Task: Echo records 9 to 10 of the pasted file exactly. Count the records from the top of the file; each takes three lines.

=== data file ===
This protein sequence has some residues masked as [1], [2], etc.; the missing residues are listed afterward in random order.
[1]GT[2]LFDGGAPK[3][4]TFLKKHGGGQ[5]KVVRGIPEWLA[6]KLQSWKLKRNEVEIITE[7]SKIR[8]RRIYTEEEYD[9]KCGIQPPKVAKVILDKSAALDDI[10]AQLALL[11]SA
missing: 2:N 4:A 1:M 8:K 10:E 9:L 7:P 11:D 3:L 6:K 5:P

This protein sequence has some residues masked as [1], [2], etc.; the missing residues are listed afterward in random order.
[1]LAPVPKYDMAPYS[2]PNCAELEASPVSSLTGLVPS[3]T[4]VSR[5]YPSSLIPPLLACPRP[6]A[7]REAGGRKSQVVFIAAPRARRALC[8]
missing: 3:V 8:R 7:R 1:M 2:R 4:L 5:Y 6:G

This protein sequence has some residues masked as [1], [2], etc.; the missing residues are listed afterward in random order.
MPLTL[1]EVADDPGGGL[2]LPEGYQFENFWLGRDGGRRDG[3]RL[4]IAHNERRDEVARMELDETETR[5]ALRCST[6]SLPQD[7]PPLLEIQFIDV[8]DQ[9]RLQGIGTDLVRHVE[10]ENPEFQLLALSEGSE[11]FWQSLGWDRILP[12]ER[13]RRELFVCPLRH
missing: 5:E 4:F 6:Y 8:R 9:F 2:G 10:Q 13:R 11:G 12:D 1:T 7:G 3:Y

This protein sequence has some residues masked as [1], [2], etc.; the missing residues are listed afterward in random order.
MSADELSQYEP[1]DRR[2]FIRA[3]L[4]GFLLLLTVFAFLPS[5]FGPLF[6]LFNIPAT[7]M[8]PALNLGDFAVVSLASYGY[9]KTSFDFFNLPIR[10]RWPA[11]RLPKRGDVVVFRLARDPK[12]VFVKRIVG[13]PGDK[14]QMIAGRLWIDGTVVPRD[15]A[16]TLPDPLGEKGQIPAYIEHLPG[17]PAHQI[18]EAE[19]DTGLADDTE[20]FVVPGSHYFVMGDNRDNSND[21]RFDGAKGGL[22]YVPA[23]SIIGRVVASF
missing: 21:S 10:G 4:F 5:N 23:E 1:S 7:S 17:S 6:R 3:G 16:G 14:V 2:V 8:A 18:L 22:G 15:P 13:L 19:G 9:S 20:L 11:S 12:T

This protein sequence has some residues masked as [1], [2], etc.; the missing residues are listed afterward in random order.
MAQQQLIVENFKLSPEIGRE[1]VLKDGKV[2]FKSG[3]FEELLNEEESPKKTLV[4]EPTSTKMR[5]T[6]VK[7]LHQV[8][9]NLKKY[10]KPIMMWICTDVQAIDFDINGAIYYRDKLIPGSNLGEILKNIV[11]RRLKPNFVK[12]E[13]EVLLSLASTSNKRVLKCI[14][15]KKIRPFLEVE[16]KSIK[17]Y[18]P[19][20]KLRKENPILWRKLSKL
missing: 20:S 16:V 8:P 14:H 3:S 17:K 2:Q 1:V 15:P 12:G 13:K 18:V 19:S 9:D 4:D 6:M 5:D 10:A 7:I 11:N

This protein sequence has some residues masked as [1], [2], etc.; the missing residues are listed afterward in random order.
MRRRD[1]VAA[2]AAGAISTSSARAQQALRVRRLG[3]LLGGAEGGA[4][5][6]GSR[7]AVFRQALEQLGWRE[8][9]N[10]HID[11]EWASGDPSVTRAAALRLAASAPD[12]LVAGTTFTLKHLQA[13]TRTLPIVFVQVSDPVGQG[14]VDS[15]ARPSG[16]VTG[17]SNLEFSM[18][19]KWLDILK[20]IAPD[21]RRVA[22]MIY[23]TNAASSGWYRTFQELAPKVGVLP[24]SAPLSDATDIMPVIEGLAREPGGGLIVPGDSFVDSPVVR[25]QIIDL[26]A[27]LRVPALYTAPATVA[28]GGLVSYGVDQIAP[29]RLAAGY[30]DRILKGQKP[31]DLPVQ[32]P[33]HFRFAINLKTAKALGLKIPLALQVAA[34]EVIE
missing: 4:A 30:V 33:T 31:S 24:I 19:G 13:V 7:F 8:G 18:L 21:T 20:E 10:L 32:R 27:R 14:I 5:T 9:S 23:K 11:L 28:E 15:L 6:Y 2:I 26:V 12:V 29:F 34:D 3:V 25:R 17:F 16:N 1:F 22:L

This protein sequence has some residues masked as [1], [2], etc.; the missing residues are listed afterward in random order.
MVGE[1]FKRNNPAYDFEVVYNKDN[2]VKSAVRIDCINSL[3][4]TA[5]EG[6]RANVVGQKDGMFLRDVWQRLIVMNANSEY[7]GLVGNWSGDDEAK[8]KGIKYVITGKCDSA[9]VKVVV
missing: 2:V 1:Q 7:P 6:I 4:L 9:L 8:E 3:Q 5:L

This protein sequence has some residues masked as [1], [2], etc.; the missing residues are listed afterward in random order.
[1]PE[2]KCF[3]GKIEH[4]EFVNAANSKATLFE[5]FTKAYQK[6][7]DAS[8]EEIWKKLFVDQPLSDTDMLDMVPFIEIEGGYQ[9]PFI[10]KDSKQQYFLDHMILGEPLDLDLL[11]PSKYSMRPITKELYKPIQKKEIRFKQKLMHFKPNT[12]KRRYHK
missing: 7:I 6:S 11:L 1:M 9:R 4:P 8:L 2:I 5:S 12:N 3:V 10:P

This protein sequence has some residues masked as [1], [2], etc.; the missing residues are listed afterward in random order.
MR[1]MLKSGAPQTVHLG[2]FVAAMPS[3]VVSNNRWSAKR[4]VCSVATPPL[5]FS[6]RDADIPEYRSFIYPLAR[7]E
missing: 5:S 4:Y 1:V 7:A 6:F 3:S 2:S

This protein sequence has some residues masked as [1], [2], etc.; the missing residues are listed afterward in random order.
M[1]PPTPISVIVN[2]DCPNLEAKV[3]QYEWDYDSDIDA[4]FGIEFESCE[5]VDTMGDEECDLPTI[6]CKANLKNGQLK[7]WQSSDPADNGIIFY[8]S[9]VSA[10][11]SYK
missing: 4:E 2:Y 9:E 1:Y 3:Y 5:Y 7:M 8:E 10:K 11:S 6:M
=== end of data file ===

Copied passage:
This protein sequence has some residues masked as [1], [2], etc.; the missing residues are listed afterward in random order.
MR[1]MLKSGAPQTVHLG[2]FVAAMPS[3]VVSNNRWSAKR[4]VCSVATPPL[5]FS[6]RDADIPEYRSFIYPLAR[7]E
missing: 5:S 4:Y 1:V 7:A 6:F 3:S 2:S

This protein sequence has some residues masked as [1], [2], etc.; the missing residues are listed afterward in random order.
M[1]PPTPISVIVN[2]DCPNLEAKV[3]QYEWDYDSDIDA[4]FGIEFESCE[5]VDTMGDEECDLPTI[6]CKANLKNGQLK[7]WQSSDPADNGIIFY[8]S[9]VSA[10][11]SYK
missing: 4:E 2:Y 9:E 1:Y 3:Y 5:Y 7:M 8:E 10:K 11:S 6:M